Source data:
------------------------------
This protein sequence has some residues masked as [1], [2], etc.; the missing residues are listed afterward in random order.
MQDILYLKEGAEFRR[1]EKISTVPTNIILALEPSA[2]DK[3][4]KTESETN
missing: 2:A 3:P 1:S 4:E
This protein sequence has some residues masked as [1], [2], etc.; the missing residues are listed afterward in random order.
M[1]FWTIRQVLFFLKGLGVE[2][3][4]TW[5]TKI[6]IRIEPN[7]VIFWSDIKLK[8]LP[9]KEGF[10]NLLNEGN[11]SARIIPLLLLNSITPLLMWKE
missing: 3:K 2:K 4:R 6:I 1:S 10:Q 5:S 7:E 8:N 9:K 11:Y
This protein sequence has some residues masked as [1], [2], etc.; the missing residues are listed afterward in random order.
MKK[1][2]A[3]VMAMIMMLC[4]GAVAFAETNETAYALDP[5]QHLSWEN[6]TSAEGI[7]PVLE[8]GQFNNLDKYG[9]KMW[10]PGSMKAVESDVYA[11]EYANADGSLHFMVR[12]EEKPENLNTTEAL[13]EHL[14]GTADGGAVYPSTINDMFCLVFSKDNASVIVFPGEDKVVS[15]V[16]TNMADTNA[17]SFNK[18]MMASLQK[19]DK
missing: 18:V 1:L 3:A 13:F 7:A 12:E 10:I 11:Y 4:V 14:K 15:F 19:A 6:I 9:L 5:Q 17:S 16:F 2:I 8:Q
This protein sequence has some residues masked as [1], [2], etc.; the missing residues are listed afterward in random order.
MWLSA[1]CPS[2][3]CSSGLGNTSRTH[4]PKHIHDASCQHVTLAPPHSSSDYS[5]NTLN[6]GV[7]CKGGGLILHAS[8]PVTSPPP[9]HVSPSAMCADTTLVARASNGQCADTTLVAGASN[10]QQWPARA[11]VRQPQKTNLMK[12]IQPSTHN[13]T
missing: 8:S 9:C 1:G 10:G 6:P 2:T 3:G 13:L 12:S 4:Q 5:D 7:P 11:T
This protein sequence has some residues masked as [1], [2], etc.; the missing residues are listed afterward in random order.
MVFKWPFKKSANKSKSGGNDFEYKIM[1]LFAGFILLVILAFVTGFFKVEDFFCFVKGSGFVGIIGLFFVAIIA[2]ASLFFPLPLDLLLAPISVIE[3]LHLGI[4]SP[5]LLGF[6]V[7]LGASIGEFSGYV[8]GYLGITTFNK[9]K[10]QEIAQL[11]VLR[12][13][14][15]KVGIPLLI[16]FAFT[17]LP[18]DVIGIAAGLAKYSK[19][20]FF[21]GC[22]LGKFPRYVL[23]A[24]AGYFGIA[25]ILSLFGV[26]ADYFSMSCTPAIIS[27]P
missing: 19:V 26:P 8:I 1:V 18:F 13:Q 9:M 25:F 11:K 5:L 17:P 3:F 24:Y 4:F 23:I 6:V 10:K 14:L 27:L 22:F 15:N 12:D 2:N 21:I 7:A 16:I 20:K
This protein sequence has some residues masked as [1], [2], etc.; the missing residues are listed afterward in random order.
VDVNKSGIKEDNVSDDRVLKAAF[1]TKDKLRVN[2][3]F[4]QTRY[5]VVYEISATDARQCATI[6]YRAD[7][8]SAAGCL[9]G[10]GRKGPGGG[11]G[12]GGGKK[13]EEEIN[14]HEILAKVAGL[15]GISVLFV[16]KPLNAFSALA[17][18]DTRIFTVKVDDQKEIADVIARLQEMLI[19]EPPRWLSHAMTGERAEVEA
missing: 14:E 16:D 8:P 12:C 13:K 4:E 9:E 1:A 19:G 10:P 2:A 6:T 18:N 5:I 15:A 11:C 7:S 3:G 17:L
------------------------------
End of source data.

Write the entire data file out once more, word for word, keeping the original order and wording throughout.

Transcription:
This protein sequence has some residues masked as [1], [2], etc.; the missing residues are listed afterward in random order.
MQDILYLKEGAEFRR[1]EKISTVPTNIILALEPSA[2]DK[3][4]KTESETN
missing: 2:A 3:P 1:S 4:E
This protein sequence has some residues masked as [1], [2], etc.; the missing residues are listed afterward in random order.
M[1]FWTIRQVLFFLKGLGVE[2][3][4]TW[5]TKI[6]IRIEPN[7]VIFWSDIKLK[8]LP[9]KEGF[10]NLLNEGN[11]SARIIPLLLLNSITPLLMWKE
missing: 3:K 2:K 4:R 6:I 1:S 10:Q 5:S 7:E 8:N 9:K 11:Y
This protein sequence has some residues masked as [1], [2], etc.; the missing residues are listed afterward in random order.
MKK[1][2]A[3]VMAMIMMLC[4]GAVAFAETNETAYALDP[5]QHLSWEN[6]TSAEGI[7]PVLE[8]GQFNNLDKYG[9]KMW[10]PGSMKAVESDVYA[11]EYANADGSLHFMVR[12]EEKPENLNTTEAL[13]EHL[14]GTADGGAVYPSTINDMFCLVFSKDNASVIVFPGEDKVVS[15]V[16]TNMADTNA[17]SFNK[18]MMASLQK[19]DK
missing: 18:V 1:L 3:A 13:F 7:A 12:E 10:I 11:Y 4:V 14:K 15:F 19:A 6:I 9:L 5:Q 17:S 16:F 2:I 8:Q
This protein sequence has some residues masked as [1], [2], etc.; the missing residues are listed afterward in random order.
MWLSA[1]CPS[2][3]CSSGLGNTSRTH[4]PKHIHDASCQHVTLAPPHSSSDYS[5]NTLN[6]GV[7]CKGGGLILHAS[8]PVTSPPP[9]HVSPSAMCADTTLVARASNGQCADTTLVAGASN[10]QQWPARA[11]VRQPQKTNLMK[12]IQPSTHN[13]T
missing: 8:S 9:C 1:G 10:G 6:P 2:T 3:G 13:L 12:S 4:Q 5:D 7:P 11:T
This protein sequence has some residues masked as [1], [2], etc.; the missing residues are listed afterward in random order.
MVFKWPFKKSANKSKSGGNDFEYKIM[1]LFAGFILLVILAFVTGFFKVEDFFCFVKGSGFVGIIGLFFVAIIA[2]ASLFFPLPLDLLLAPISVIE[3]LHLGI[4]SP[5]LLGF[6]V[7]LGASIGEFSGYV[8]GYLGITTFNK[9]K[10]QEIAQL[11]VLR[12][13][14][15]KVGIPLLI[16]FAFT[17]LP[18]DVIGIAAGLAKYSK[19][20]FF[21]GC[22]LGKFPRYVL[23]A[24]AGYFGIA[25]ILSLFGV[26]ADYFSMSCTPAIIS[27]P
missing: 19:V 26:P 8:I 1:V 18:F 13:Q 9:M 25:F 11:K 5:L 17:P 3:F 24:Y 4:F 23:I 6:V 10:K 14:L 27:L 22:F 15:N 12:D 2:N 21:I 7:A 16:I 20:K
This protein sequence has some residues masked as [1], [2], etc.; the missing residues are listed afterward in random order.
VDVNKSGIKEDNVSDDRVLKAAF[1]TKDKLRVN[2][3]F[4]QTRY[5]VVYEISATDARQCATI[6]YRAD[7][8]SAAGCL[9]G[10]GRKGPGGG[11]G[12]GGGKK[13]EEEIN[14]HEILAKVAGL[15]GISVLFV[16]KPLNAFSALA[17][18]DTRIFTVKVDDQKEIADVIARLQEMLI[19]EPPRWLSHAMTGERAEVEA
missing: 14:E 16:D 8:P 12:C 13:K 4:E 9:E 1:A 19:G 10:P 2:A 6:T 18:N 5:I 15:A 11:C 7:S 3:G 17:L